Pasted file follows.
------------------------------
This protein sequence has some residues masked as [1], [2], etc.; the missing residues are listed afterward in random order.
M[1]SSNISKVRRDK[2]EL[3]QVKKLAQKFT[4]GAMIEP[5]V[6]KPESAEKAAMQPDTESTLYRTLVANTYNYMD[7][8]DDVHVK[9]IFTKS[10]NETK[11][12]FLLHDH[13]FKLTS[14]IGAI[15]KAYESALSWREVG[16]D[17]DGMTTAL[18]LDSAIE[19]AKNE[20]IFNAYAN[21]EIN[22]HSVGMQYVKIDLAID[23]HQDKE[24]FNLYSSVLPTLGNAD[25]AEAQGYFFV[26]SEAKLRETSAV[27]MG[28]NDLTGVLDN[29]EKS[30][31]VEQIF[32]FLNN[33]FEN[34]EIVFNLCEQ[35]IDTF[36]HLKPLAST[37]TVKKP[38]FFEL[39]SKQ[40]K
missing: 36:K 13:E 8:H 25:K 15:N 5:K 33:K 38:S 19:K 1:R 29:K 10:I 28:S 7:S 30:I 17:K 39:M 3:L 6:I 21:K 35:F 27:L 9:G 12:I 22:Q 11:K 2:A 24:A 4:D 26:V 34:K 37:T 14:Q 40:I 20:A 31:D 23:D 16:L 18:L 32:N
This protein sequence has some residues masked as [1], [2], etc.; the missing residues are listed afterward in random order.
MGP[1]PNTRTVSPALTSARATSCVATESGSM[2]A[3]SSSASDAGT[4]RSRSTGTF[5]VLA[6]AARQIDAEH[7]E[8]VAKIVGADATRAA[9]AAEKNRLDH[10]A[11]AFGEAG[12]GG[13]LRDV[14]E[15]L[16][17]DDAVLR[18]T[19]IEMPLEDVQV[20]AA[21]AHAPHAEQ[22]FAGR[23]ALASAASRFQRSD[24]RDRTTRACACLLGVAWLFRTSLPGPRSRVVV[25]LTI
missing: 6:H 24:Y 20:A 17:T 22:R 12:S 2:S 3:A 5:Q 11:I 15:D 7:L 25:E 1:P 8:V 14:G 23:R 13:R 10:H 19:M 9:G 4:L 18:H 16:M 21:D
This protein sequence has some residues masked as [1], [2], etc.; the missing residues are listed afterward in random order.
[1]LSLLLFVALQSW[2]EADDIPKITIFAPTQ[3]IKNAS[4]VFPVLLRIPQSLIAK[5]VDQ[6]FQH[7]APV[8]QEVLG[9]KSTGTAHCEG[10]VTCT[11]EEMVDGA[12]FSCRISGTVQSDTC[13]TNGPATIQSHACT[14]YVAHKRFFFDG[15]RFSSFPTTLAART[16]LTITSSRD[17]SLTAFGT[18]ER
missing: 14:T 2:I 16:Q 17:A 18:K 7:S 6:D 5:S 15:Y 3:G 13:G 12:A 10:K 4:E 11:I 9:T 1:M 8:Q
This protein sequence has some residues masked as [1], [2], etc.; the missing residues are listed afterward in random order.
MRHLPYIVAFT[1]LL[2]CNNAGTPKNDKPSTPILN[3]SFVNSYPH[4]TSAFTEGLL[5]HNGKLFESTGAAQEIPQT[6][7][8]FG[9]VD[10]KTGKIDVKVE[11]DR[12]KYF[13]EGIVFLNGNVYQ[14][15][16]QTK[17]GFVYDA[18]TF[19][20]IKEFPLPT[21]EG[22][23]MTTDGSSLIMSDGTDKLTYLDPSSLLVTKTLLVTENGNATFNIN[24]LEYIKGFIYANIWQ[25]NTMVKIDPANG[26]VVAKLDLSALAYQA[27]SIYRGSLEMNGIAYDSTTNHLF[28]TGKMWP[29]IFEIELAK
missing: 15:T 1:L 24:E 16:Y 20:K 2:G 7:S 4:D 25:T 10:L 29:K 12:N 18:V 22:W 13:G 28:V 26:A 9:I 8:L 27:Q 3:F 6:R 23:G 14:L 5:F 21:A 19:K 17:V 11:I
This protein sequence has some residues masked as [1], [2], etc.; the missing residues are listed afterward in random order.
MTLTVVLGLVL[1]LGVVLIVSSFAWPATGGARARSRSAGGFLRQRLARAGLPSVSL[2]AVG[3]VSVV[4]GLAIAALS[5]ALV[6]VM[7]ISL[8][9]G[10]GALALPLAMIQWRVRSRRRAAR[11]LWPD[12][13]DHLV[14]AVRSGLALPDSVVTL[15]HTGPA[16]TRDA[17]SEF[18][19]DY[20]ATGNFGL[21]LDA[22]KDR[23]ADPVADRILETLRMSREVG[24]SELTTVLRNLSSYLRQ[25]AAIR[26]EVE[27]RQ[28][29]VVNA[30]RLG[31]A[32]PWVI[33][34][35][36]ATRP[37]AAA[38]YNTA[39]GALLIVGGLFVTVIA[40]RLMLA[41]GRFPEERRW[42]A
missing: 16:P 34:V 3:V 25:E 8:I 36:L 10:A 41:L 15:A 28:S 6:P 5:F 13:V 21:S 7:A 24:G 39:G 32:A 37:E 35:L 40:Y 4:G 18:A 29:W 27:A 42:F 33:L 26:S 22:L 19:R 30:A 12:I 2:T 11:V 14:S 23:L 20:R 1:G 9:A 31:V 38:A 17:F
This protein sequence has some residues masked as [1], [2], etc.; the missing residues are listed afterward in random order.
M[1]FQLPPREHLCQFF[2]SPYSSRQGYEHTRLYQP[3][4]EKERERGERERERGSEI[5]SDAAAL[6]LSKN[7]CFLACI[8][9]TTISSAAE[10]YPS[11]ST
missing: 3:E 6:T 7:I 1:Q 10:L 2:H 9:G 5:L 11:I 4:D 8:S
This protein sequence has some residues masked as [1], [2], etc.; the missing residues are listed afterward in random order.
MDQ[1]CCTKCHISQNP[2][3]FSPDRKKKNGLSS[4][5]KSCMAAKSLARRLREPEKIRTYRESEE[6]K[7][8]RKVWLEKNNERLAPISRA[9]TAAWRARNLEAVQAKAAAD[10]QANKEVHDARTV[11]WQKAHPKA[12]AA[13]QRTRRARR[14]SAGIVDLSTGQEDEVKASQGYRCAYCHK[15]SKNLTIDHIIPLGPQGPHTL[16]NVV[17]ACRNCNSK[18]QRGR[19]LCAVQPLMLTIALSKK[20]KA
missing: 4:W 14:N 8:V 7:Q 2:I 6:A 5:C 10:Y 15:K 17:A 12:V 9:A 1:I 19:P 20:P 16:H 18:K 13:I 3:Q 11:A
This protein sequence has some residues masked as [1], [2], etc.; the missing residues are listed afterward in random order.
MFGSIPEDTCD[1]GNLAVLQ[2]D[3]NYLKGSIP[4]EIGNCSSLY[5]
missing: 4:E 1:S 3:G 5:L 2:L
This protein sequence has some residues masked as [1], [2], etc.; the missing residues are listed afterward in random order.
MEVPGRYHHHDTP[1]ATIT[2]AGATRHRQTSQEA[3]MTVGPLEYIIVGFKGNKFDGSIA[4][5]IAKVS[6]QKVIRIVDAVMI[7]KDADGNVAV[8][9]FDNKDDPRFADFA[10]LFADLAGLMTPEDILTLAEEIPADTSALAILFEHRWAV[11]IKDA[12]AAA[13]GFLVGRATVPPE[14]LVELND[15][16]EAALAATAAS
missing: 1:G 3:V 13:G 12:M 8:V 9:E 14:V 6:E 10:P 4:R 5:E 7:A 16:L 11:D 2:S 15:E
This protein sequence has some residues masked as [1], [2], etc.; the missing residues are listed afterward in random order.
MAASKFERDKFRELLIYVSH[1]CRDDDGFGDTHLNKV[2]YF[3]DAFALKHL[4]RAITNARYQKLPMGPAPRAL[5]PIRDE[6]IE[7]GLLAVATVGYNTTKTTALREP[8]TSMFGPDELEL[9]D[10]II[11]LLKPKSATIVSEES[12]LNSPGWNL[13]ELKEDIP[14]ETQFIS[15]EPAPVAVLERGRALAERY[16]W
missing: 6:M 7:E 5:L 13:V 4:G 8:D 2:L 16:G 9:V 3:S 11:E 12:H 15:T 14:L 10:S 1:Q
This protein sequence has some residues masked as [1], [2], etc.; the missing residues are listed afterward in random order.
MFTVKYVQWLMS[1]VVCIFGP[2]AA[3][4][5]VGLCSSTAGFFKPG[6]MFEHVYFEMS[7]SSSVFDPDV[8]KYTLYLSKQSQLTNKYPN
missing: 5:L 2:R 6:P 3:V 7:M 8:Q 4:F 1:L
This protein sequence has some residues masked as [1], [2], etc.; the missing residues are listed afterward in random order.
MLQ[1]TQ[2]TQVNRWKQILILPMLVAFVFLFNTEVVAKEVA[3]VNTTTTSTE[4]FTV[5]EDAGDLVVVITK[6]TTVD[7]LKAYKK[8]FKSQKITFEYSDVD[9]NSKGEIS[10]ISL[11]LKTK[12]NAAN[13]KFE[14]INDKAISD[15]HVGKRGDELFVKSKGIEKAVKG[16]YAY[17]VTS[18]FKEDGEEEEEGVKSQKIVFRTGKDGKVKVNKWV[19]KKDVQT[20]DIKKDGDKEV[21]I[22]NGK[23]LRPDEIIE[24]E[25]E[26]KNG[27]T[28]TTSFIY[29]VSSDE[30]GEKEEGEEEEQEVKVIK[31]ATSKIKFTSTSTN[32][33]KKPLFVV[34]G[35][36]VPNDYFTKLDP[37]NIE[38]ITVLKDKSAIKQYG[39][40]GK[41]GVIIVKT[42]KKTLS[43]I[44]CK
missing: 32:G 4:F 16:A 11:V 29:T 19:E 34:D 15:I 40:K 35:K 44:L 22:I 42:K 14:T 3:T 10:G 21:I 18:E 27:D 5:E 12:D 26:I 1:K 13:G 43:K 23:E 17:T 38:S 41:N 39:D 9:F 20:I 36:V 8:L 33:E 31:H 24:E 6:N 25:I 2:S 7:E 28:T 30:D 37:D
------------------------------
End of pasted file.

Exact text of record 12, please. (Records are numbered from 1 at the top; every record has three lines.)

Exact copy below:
This protein sequence has some residues masked as [1], [2], etc.; the missing residues are listed afterward in random order.
MLQ[1]TQ[2]TQVNRWKQILILPMLVAFVFLFNTEVVAKEVA[3]VNTTTTSTE[4]FTV[5]EDAGDLVVVITK[6]TTVD[7]LKAYKK[8]FKSQKITFEYSDVD[9]NSKGEIS[10]ISL[11]LKTK[12]NAAN[13]KFE[14]INDKAISD[15]HVGKRGDELFVKSKGIEKAVKG[16]YAY[17]VTS[18]FKEDGEEEEEGVKSQKIVFRTGKDGKVKVNKWV[19]KKDVQT[20]DIKKDGDKEV[21]I[22]NGK[23]LRPDEIIE[24]E[25]E[26]KNG[27]T[28]TTSFIY[29]VSSDE[30]GEKEEGEEEEQEVKVIK[31]ATSKIKFTSTSTN[32][33]KKPLFVV[34]G[35][36]VPNDYFTKLDP[37]NIE[38]ITVLKDKSAIKQYG[39][40]GK[41]GVIIVKT[42]KKTLS[43]I[44]CK
missing: 32:G 4:F 16:A 11:V 29:T 19:E 34:D 15:I 40:K 35:K 44:L 22:I 42:K 14:T 3:T 10:G 21:I 18:E 27:D 5:E 12:D 26:I 1:K 13:G 43:K 23:E 17:T 38:S 41:N 39:D 9:F 20:I 36:V 8:L 33:E 31:H 24:E 6:N 25:I 2:S 7:E 28:T 30:D 37:D